S




             based on the principles of ROI. ROI is an important organizational issue. Each
                   B
                 rI




             responsibility center should contribute to the ROI. The contribution of each
             center of an organization to ROI depends on allocation of resources to the
             Fo




             center manager. Hence, ROI is an important investment criterion for the
             responsibility centers.
             To calculate the ROI of an investment center, it is important to define the
             revenue, expense and investment allocated to the center. Expenses can be
             assigned through cost assignment methods. Investment can be assigned,
             depending on the assets to be assigned and the methods of measuring the
             assets. When a firm applies a budgeted ROI figure to a responsibility center to
             determine expected profits, the divisional manager uses that figure as a
             criterion for investing in assets. These investments are made keeping in mind
             the ROI budgeted figure. The ROI measure is important as it helps in
             establishing corporate objectives and helps the managers to work towards
             achieving the organizational goals and investment projects that are appropriate
             for the firm.
             The cybernetic paradigm helps in understanding the usage of ROI. When a
             firm functions within the goals of the organization in mind, and attains a

 84
                                                           Autonomy and Responsibility


             certain level of return on the total book value of the investment, then the
             managers of the investment centers can be made responsible for ROI as
             computed in the divisional income statement and the balance sheet.

INTER PROFIT CENTER RELATIONS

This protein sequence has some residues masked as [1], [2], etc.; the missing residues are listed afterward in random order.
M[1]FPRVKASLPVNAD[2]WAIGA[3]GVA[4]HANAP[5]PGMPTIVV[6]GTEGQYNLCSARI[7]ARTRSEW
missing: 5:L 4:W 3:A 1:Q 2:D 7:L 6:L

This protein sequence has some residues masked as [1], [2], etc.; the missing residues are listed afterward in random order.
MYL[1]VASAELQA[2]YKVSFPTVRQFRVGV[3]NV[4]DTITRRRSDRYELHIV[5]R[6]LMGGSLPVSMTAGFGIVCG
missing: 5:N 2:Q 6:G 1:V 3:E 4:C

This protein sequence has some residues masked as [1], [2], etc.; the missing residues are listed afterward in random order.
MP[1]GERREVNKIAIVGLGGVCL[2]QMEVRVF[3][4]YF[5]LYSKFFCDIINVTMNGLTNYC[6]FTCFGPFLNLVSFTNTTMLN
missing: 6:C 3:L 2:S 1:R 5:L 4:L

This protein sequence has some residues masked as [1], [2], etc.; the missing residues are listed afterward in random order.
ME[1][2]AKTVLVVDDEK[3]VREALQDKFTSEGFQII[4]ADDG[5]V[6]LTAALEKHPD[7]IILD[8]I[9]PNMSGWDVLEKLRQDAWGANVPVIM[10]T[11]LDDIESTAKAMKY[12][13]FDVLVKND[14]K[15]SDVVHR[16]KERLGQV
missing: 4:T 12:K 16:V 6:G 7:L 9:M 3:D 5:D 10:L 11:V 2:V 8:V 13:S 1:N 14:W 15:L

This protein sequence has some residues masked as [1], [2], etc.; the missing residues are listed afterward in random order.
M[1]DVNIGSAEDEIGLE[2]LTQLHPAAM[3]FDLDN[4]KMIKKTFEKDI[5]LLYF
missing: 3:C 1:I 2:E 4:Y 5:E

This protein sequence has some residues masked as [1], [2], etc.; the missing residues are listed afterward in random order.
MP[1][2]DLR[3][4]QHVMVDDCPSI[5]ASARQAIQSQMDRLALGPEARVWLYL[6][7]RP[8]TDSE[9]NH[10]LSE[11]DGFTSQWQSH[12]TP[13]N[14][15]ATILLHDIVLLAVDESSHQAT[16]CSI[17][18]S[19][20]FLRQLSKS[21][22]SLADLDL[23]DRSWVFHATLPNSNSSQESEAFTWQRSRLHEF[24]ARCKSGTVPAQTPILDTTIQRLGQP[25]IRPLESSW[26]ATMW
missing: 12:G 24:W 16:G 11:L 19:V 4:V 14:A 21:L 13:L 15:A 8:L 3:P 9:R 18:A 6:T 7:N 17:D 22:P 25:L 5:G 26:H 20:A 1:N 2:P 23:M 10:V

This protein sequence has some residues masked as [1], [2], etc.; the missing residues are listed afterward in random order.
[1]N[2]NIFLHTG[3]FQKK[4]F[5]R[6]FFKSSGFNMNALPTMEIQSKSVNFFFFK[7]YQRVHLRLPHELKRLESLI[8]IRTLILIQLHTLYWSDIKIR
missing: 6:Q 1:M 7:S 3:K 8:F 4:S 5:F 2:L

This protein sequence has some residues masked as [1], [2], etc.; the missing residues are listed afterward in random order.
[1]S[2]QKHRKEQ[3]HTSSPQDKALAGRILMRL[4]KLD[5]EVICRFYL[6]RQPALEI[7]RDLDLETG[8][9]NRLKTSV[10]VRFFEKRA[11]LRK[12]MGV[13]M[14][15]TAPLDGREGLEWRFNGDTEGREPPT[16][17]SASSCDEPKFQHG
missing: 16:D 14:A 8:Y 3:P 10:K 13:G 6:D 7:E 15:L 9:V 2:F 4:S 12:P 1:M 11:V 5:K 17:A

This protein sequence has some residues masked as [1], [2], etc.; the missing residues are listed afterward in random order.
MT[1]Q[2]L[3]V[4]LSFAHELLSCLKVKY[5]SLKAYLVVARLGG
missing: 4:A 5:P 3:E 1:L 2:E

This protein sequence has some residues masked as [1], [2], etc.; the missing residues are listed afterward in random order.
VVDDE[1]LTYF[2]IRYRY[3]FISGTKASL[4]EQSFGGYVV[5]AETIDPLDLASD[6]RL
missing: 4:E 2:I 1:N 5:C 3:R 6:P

Responsibility centers differ from one another in their activities and
             performance. It is necessary to integrate the activities of the different
             responsibility centers. The performance measurement system should be so
             designed as to encourage the divisional managers to act in the best interest of
             the company.
             One major problem encountered during the measurement of the performance
             of a division is the determination of prices for goods and services that are
             transferred between divisions. This is referred to as the problem of transfer
             pricing.




                                                                  09
             The problem of transfer pricing arises when the business conducts transactions




                                                              20
             with each other. One solution to this problem is to stop business transactions
             among the divisions. However, this solution has some disadvantages. If the

                                                         of
             business transaction between the divisions are eliminated, the organization
             would have to forgo certain benefits, such as economies of scale in
                                                   s  s
             manufacturing and management.
                                                la
                                             C


Setting Transfer Prices
                                      y




             Transfer price is defined as the value of transfer of services between two or
                                    nl




             more profit centers. The transfer pricing system enables the management to
                                   O




             enjoy the benefits of centralization and decentralization. Transfer prices are
                              se